A GPS receiver can display your position on Earth,
your altitude, speed, direction of travel, and the time of day.
All you need is an inexpensive receiver,
and an unobstructed view of the sky.
Many factors can determine how accurate a GPS
location is, so it's best to be familiar with
the system, your receiver, and the places you'll be going.
GPS receivers can store a list of your favorite places,
help guide you, even "backtrack" if you get lost.
Better receivers can record
your journey as a "track".
Receivers with a computer interface
let you "download" your collected locations and tracks
to a personal computer using interface cables and software.
You can also "upload" data to prepare for a trip.
Recreational GPS receivers can cost less than $100,
and are available at outdoor outfitters,
electronics-specialty stores, or by mail-order.
Features and prices vary widely,
so shop around a bit.
If possible, try it before you buy it,
or make sure the seller has a good return policy.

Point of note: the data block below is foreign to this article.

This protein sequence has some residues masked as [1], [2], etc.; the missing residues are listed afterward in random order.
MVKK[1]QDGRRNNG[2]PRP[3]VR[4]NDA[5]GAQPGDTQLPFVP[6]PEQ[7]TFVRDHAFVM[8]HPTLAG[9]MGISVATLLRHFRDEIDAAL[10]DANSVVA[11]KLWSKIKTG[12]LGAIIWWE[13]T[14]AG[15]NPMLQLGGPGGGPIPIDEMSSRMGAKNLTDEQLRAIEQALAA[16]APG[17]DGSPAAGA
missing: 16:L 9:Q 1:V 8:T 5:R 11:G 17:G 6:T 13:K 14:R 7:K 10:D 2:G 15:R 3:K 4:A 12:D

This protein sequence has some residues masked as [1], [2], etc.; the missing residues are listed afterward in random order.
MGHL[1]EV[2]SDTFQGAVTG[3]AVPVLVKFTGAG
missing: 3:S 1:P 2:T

The type of receiver you get can have a great impact
on the quality of the position and tracking data you collect.
A multi-channel "parallel" receiver,
which can listen to many satellites at once,
will be quicker and more accurate than a
single-channel "multiplexing" receiver
listening to one satellite at a time.
You may want to ask about the options available:
an external "amplified" antenna, DGPS receiver,
external power cables,
and personal computer interface cables and software.
Built-in maps are nice, but have limited detail.
Maps can add $100 or more to the price of a GPS receiver,
and are not needed to make a printed gpsMap.
Our screen shots are from a GARMIN GPS-III Receiver
(pictured under "The Global Positioning System").
For information about specific GPS receivers
and how to use them,
ask your outdoor supplier, electronics store,
or contact the receiver manufacturers
or look up their web pages.